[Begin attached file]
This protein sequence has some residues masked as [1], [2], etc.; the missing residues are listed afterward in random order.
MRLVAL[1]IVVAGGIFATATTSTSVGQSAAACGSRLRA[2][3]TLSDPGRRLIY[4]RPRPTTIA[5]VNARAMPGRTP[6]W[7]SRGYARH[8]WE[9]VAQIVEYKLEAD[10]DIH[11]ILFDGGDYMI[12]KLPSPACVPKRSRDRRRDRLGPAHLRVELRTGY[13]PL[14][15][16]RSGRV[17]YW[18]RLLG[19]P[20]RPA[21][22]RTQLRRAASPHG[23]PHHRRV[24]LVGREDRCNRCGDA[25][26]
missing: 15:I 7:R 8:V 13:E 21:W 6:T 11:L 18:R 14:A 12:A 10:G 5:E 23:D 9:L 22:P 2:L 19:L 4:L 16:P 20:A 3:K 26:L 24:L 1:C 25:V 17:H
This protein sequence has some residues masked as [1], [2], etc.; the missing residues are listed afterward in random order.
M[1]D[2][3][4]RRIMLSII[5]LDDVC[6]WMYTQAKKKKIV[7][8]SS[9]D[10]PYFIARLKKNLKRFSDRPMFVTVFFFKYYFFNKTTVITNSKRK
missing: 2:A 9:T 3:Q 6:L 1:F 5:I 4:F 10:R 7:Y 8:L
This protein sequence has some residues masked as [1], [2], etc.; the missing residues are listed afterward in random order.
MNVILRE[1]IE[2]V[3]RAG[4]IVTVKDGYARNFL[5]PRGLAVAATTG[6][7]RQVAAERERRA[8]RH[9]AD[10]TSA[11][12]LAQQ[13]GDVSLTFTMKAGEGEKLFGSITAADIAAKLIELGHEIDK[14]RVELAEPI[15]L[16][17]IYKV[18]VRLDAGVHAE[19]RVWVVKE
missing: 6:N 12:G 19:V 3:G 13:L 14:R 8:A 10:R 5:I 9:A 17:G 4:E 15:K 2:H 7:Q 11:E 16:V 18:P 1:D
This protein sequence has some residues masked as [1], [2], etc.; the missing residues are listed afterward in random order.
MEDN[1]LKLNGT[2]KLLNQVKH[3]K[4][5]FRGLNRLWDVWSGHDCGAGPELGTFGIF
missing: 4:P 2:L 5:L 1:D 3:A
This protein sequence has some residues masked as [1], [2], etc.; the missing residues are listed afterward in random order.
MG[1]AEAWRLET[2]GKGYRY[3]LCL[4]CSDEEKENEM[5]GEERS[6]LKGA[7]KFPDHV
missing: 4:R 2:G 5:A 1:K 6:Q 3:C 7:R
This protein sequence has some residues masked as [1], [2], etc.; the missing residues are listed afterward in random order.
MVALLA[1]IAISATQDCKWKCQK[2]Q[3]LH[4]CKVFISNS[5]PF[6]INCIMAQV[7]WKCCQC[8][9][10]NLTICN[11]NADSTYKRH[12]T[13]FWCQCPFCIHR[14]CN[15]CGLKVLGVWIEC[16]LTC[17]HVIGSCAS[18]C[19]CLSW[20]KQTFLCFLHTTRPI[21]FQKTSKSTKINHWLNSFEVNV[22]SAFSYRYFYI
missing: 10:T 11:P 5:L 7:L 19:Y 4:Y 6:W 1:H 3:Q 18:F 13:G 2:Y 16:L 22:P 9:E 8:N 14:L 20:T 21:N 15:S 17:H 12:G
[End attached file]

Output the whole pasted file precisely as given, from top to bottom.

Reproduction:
This protein sequence has some residues masked as [1], [2], etc.; the missing residues are listed afterward in random order.
MRLVAL[1]IVVAGGIFATATTSTSVGQSAAACGSRLRA[2][3]TLSDPGRRLIY[4]RPRPTTIA[5]VNARAMPGRTP[6]W[7]SRGYARH[8]WE[9]VAQIVEYKLEAD[10]DIH[11]ILFDGGDYMI[12]KLPSPACVPKRSRDRRRDRLGPAHLRVELRTGY[13]PL[14][15][16]RSGRV[17]YW[18]RLLG[19]P[20]RPA[21][22]RTQLRRAASPHG[23]PHHRRV[24]LVGREDRCNRCGDA[25][26]
missing: 15:I 7:R 8:V 13:E 21:W 6:T 11:L 18:R 14:A 12:A 10:G 5:E 23:D 9:L 22:P 2:L 19:L 4:L 16:P 20:A 3:K 26:L 24:L 1:C 25:V 17:H
This protein sequence has some residues masked as [1], [2], etc.; the missing residues are listed afterward in random order.
M[1]D[2][3][4]RRIMLSII[5]LDDVC[6]WMYTQAKKKKIV[7][8]SS[9]D[10]PYFIARLKKNLKRFSDRPMFVTVFFFKYYFFNKTTVITNSKRK
missing: 2:A 9:T 3:Q 6:L 1:F 5:I 4:F 10:R 7:Y 8:L
This protein sequence has some residues masked as [1], [2], etc.; the missing residues are listed afterward in random order.
MNVILRE[1]IE[2]V[3]RAG[4]IVTVKDGYARNFL[5]PRGLAVAATTG[6][7]RQVAAERERRA[8]RH[9]AD[10]TSA[11][12]LAQQ[13]GDVSLTFTMKAGEGEKLFGSITAADIAAKLIELGHEIDK[14]RVELAEPI[15]L[16][17]IYKV[18]VRLDAGVHAE[19]RVWVVKE
missing: 6:N 12:G 19:V 3:G 13:L 14:R 8:A 10:R 5:I 9:A 17:G 4:E 15:K 2:H 7:Q 11:E 16:V 18:P 1:D
This protein sequence has some residues masked as [1], [2], etc.; the missing residues are listed afterward in random order.
MEDN[1]LKLNGT[2]KLLNQVKH[3]K[4][5]FRGLNRLWDVWSGHDCGAGPELGTFGIF
missing: 4:P 2:L 5:L 1:D 3:A
This protein sequence has some residues masked as [1], [2], etc.; the missing residues are listed afterward in random order.
MG[1]AEAWRLET[2]GKGYRY[3]LCL[4]CSDEEKENEM[5]GEERS[6]LKGA[7]KFPDHV
missing: 4:R 2:G 5:A 1:K 6:Q 3:C 7:R
This protein sequence has some residues masked as [1], [2], etc.; the missing residues are listed afterward in random order.
MVALLA[1]IAISATQDCKWKCQK[2]Q[3]LH[4]CKVFISNS[5]PF[6]INCIMAQV[7]WKCCQC[8][9][10]NLTICN[11]NADSTYKRH[12]T[13]FWCQCPFCIHR[14]CN[15]CGLKVLGVWIEC[16]LTC[17]HVIGSCAS[18]C[19]CLSW[20]KQTFLCFLHTTRPI[21]FQKTSKSTKINHWLNSFEVNV[22]SAFSYRYFYI
missing: 10:T 11:P 5:L 7:L 19:Y 4:Y 6:W 1:H 3:Q 18:F 13:G 2:Y 16:L 22:P 9:E 8:N 14:L 20:T 21:N 15:S 17:H 12:G